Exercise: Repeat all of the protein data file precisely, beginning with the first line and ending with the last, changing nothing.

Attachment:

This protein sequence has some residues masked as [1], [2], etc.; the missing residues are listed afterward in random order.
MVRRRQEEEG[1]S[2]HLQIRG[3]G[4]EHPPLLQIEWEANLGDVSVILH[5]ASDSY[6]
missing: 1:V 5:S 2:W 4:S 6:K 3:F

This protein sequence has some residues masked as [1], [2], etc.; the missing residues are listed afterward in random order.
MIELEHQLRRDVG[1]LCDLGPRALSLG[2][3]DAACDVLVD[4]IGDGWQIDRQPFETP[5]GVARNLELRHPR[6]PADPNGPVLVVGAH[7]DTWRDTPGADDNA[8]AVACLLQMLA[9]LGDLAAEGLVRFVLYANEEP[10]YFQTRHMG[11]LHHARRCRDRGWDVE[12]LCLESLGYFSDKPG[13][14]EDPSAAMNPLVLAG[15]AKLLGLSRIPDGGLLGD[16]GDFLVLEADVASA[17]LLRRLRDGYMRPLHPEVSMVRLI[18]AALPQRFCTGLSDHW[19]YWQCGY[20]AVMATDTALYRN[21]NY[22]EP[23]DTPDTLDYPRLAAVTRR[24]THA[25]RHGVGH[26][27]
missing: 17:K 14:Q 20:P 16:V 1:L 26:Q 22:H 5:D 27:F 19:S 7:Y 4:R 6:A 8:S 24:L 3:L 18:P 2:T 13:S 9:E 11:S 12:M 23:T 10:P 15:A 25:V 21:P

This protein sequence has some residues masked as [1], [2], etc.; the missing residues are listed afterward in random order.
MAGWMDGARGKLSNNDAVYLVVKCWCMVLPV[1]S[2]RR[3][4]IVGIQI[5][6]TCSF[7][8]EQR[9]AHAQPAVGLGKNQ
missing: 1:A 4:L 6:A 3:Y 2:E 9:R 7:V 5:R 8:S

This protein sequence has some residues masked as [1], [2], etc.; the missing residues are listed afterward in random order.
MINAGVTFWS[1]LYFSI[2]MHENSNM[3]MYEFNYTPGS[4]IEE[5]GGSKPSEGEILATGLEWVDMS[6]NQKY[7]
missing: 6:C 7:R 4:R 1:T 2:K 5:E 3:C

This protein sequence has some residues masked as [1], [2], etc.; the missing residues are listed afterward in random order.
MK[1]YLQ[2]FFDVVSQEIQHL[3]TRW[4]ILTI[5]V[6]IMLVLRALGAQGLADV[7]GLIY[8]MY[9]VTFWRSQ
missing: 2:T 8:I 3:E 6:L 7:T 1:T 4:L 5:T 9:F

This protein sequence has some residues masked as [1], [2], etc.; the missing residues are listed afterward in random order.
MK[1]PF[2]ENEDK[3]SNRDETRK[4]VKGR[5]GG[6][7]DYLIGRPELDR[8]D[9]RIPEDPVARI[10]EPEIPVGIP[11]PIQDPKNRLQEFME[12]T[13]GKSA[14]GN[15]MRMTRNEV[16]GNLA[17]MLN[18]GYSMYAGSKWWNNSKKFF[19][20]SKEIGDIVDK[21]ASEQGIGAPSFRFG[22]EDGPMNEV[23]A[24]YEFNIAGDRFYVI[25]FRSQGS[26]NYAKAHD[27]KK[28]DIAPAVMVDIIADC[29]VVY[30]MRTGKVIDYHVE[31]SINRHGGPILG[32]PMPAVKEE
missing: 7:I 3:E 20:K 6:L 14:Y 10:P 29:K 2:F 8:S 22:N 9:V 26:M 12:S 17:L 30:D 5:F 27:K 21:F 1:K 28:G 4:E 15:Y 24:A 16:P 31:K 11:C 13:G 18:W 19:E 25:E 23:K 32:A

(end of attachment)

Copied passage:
This protein sequence has some residues masked as [1], [2], etc.; the missing residues are listed afterward in random order.
MVRRRQEEEG[1]S[2]HLQIRG[3]G[4]EHPPLLQIEWEANLGDVSVILH[5]ASDSY[6]
missing: 1:V 5:S 2:W 4:S 6:K 3:F

This protein sequence has some residues masked as [1], [2], etc.; the missing residues are listed afterward in random order.
MIELEHQLRRDVG[1]LCDLGPRALSLG[2][3]DAACDVLVD[4]IGDGWQIDRQPFETP[5]GVARNLELRHPR[6]PADPNGPVLVVGAH[7]DTWRDTPGADDNA[8]AVACLLQMLA[9]LGDLAAEGLVRFVLYANEEP[10]YFQTRHMG[11]LHHARRCRDRGWDVE[12]LCLESLGYFSDKPG[13][14]EDPSAAMNPLVLAG[15]AKLLGLSRIPDGGLLGD[16]GDFLVLEADVASA[17]LLRRLRDGYMRPLHPEVSMVRLI[18]AALPQRFCTGLSDHW[19]YWQCGY[20]AVMATDTALYRN[21]NY[22]EP[23]DTPDTLDYPRLAAVTRR[24]THA[25]RHGVGH[26][27]
missing: 17:K 14:Q 20:P 16:V 1:L 26:Q 22:H 5:D 27:F 19:S 7:Y 4:R 6:A 8:S 24:L 3:L 18:P 2:T 13:S 9:E 11:S 12:M 23:T 10:P 15:A 25:V 21:P

This protein sequence has some residues masked as [1], [2], etc.; the missing residues are listed afterward in random order.
MAGWMDGARGKLSNNDAVYLVVKCWCMVLPV[1]S[2]RR[3][4]IVGIQI[5][6]TCSF[7][8]EQR[9]AHAQPAVGLGKNQ
missing: 1:A 4:L 6:A 3:Y 2:E 9:R 7:V 5:R 8:S

This protein sequence has some residues masked as [1], [2], etc.; the missing residues are listed afterward in random order.
MINAGVTFWS[1]LYFSI[2]MHENSNM[3]MYEFNYTPGS[4]IEE[5]GGSKPSEGEILATGLEWVDMS[6]NQKY[7]
missing: 6:C 7:R 4:R 1:T 2:K 5:E 3:C

This protein sequence has some residues masked as [1], [2], etc.; the missing residues are listed afterward in random order.
MK[1]YLQ[2]FFDVVSQEIQHL[3]TRW[4]ILTI[5]V[6]IMLVLRALGAQGLADV[7]GLIY[8]MY[9]VTFWRSQ
missing: 2:T 8:I 3:E 6:L 7:T 1:T 4:L 5:T 9:F

This protein sequence has some residues masked as [1], [2], etc.; the missing residues are listed afterward in random order.
MK[1]PF[2]ENEDK[3]SNRDETRK[4]VKGR[5]GG[6][7]DYLIGRPELDR[8]D[9]RIPEDPVARI[10]EPEIPVGIP[11]PIQDPKNRLQEFME[12]T[13]GKSA[14]GN[15]MRMTRNEV[16]GNLA[17]MLN[18]GYSMYAGSKWWNNSKKFF[19][20]SKEIGDIVDK[21]ASEQGIGAPSFRFG[22]EDGPMNEV[23]A[24]YEFNIAGDRFYVI[25]FRSQGS[26]NYAKAHD[27]KK[28]DIAPAVMVDIIADC[29]VVY[30]MRTGKVIDYHVE[31]SINRHGGPILG[32]PMPAVKEE
missing: 7:I 3:E 20:K 6:L 14:Y 10:P 29:K 2:F 8:S 22:N 9:V 26:M 12:S 17:L 30:D 5:F 27:K 21:F 1:K 28:G 4:E 15:Y 24:A 16:P 31:K 11:C 13:G 18:W 19:E 25:E 23:K 32:A